Lip Attractiveness: A Cross-Cultural Analysis.

By Gennaio 15, 2018 Gennaio 24th, 2020 No Comments

Paul I. Heidekrueger, MD Caroline Szpalski, MD, PhD Katie Weichman, MD Sabrina Juran, PhD Reuben Ng, MA, MSc, PhD Carla Claussen, MS Milomir Ninkovic, MD, PhD P. Niclas Broer, MD, PhD

Aesthetic Surgery Journal, Volume 37, Issue 7, 1 July 2017, Pages 828–836

Published: 27 September 2016


Perception of beauty is influenced by the individual’s geographic, ethnic, cultural, and demographic background. However, objective measurements remain the foundation for aesthetic evaluations. In the quest for to better define “ideal” lip characteristics, this study assumes interdependence between variables such as country of residence, sex, age, occupation, and aesthetic perception.


This study will increase surgeons’ awareness with respect to different lip size preferences. The provided information might enhance and clarify communication among plastic surgeons and aid to put often quoted “ideal proportions” in context.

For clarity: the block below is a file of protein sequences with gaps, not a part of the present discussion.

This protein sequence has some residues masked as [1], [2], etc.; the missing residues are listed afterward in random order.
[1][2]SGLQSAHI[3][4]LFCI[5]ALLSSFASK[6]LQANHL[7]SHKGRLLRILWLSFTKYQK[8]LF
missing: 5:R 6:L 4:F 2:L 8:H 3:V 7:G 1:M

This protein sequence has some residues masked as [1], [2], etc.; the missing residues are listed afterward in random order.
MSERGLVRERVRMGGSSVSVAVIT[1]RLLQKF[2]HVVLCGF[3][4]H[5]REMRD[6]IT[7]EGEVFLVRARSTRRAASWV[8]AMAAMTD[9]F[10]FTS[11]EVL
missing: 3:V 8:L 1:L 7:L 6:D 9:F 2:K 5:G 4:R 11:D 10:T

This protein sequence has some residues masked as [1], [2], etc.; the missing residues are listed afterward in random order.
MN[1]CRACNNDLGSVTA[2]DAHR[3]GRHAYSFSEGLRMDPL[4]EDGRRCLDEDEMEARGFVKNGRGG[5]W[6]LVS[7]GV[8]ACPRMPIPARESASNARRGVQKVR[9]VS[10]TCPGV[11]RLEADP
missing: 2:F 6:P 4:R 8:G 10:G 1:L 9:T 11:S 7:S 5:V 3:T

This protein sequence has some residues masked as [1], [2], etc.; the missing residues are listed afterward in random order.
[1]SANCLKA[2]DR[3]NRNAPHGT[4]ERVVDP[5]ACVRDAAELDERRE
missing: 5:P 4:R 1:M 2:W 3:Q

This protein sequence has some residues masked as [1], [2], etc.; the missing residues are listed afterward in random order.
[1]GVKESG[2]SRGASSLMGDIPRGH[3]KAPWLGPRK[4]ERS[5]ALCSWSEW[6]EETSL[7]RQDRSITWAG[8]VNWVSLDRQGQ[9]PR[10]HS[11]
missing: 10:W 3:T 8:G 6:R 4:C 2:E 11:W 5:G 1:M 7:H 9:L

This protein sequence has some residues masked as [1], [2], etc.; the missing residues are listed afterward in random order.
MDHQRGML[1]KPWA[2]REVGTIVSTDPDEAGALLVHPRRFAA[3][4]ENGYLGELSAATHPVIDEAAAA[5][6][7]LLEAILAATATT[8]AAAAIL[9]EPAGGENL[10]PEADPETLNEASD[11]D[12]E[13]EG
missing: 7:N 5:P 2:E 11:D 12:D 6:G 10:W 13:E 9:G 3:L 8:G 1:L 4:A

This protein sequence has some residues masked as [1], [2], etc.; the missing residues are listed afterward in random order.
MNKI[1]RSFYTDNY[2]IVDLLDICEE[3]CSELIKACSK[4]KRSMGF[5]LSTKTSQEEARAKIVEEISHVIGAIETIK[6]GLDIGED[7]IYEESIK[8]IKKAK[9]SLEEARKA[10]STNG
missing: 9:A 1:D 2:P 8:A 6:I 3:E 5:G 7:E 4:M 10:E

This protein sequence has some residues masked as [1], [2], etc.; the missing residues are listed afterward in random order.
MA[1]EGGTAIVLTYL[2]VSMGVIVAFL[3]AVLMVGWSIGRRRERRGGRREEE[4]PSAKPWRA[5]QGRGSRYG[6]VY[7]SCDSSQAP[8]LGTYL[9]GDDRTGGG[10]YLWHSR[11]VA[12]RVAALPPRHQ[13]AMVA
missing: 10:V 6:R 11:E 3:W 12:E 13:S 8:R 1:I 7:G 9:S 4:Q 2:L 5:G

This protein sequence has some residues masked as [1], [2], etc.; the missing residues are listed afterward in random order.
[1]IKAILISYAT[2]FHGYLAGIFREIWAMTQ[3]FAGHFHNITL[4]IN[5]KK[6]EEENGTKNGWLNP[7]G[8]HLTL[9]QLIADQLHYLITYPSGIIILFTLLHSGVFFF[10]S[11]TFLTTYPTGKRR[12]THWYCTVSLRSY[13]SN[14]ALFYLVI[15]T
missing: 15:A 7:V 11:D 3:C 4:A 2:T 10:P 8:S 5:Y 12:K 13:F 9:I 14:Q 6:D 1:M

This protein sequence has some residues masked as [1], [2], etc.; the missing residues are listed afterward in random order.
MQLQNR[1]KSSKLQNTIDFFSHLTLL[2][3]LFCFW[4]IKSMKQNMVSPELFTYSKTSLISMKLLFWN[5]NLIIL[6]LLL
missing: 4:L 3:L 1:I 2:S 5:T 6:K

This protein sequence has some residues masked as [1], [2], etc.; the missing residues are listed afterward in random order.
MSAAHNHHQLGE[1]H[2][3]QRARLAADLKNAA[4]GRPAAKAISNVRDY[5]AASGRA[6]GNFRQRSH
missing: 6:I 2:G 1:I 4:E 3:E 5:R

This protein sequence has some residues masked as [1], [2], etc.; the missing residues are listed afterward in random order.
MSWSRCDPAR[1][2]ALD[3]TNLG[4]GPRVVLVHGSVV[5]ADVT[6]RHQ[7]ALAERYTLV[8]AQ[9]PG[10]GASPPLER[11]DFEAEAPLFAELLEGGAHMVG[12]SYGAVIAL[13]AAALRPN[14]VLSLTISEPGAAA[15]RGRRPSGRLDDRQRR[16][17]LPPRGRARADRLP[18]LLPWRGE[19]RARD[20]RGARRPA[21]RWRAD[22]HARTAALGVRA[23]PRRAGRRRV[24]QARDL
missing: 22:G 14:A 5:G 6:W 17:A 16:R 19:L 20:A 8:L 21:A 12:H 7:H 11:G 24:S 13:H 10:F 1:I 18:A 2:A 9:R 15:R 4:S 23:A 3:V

An online survey was designed. Modifiable ranges of lip fullness were achieved via digital alteration, enabling participants to interactively change the shape of a single model’s lips. The questionnaire was sent to more than 9000 plastic surgeons and laypeople worldwide. Demographic data were collected and analysis of variance was used to elucidate lip shape preferences.


A total of 1011 responses (14% response rate) from 35 different countries were gathered. Significant differences regarding lip fullness were identified. Surgeons who practice in Asia or non-Caucasian surgeons prefer larger lips, while those in Europe and Caucasians prefer smaller lips. Lastly, laypersons living in Asia prefer the smallest lips.


Country of residence, ethnic background, and profession significantly impact individual lip shape preferences. These findings have implications for patients and surgeons, because differences in aesthetics’ preferences can lead to dissatisfaction of patients and surgeons alike. In our increasingly global environment, cultural differences and international variability must be considered when defining new aesthetic techniques, treating patients, and reporting outcomes.